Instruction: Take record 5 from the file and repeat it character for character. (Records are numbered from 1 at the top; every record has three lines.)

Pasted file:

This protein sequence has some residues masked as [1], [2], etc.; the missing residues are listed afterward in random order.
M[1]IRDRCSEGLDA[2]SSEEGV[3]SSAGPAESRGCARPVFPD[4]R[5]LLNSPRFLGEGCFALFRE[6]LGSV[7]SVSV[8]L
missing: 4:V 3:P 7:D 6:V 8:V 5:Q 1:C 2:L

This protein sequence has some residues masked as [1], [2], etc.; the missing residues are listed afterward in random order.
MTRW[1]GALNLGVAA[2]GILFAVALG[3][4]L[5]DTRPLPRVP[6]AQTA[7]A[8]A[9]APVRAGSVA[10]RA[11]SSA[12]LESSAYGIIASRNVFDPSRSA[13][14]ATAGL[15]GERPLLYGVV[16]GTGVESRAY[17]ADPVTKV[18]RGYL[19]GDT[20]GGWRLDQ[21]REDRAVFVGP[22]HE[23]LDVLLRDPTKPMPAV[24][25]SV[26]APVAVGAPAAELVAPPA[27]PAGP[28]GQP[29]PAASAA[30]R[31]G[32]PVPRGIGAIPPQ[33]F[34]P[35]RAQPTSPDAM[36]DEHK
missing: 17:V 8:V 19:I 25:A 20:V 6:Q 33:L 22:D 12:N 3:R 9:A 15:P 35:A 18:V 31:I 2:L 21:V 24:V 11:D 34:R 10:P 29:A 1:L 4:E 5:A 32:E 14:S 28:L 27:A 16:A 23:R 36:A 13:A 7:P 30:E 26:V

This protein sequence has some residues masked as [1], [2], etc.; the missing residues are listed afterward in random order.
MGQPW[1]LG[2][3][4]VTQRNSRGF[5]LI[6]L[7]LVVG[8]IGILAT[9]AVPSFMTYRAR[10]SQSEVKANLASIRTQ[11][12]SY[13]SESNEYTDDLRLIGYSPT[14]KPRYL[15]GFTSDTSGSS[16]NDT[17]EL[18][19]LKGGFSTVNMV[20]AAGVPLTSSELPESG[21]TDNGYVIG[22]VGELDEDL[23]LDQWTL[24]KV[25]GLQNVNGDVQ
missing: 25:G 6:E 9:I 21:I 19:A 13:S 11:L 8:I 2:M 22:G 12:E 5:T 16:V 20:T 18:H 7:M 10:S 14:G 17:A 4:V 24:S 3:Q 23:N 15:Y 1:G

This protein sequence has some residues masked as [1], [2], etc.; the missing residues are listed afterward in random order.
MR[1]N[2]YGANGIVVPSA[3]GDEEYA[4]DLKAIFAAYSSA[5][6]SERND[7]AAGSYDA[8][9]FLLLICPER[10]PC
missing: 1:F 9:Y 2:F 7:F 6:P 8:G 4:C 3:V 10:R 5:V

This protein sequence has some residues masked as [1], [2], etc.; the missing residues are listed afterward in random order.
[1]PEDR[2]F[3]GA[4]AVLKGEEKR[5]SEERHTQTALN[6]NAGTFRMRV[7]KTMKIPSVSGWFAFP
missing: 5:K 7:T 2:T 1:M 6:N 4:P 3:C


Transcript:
This protein sequence has some residues masked as [1], [2], etc.; the missing residues are listed afterward in random order.
[1]PEDR[2]F[3]GA[4]AVLKGEEKR[5]SEERHTQTALN[6]NAGTFRMRV[7]KTMKIPSVSGWFAFP
missing: 5:K 7:T 2:T 1:M 6:N 4:P 3:C